Club Historian, Ian King, provided us with the programme from the club’s final home game of the 1944/45 season against Brentford.
You can read the final paragraphs from our then-manager George Irwin, with his closing message particularly poignant.
This afternoon we conclude our home League programme with a visit from Brentford, old friends and rivals whom we are once again pleased to welcome to Selhurst Park. They always give us a good game.
Our game to-day will be immediately followed by the Final of the Lambeth A.T.C Cup between Norwood and Brixton Squadrons.
On Wednesday next, April 25th, our Reserves will be entertaining Sundridge, a well-known Bromley football club K.O. 6.30 p.m.
We ring down the League fixtures on Saturday 28th April, with a visit to Upton Park for the return game with West Ham United.
That next season may open in Peace and tranquillity is the hope of us all.
Although the Second World War appeared to be coming to an end the matchday programme sheet still contained a warning message: “NOTICE In the event of Imminent danger Game will be suspended at once All Main Gates will be Opened.”
In the upcoming first-team league games which Irwin referenced in his notes, Palace defeated Brentford 6-1 but closed out the league campaign with a 5-0 loss against the Hammers.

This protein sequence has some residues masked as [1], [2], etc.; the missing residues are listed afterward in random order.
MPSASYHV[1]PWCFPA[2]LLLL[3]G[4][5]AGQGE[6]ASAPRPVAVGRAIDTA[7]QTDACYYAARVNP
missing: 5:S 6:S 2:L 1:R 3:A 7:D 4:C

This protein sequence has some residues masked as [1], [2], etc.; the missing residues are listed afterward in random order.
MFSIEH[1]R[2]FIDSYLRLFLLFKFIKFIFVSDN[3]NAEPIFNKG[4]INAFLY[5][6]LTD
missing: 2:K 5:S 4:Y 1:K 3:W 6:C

Despite the season ending, Palace still had three friendly games to play, away at Portsmouth on 5th May and then the south Londoners travelled to Leicester City on 19th May.
A week later the Foxes came to Selhurst Park and it is noted in that programme that: “All members of the B.L.A. [British Liberation Army] and returned Prisoners of War are invited to our game this afternoon without payment of admission.”
There would still be one more wartime football season before league football resumed for the 1946/47 campaign. Interestingly, the fixture list schedule from the abandoned 1939/40 season formed the basis of the schedule for the 1946/47 campaign.
Back in 1939, Palace opened their season on August 26th, 1939 with a 5-4 victory away to Mansfield Town, then lost 5-0 to Reading on the road before defeating Bristol Rovers 3-0 at Selhurst Park the day before war was declared.
Upon the resumption of league football in 1946, Palace lost 3-1 to Mansfield Town, then were defeated 10-2 at Reading before defeating Bristol Rovers again - this time 2-1.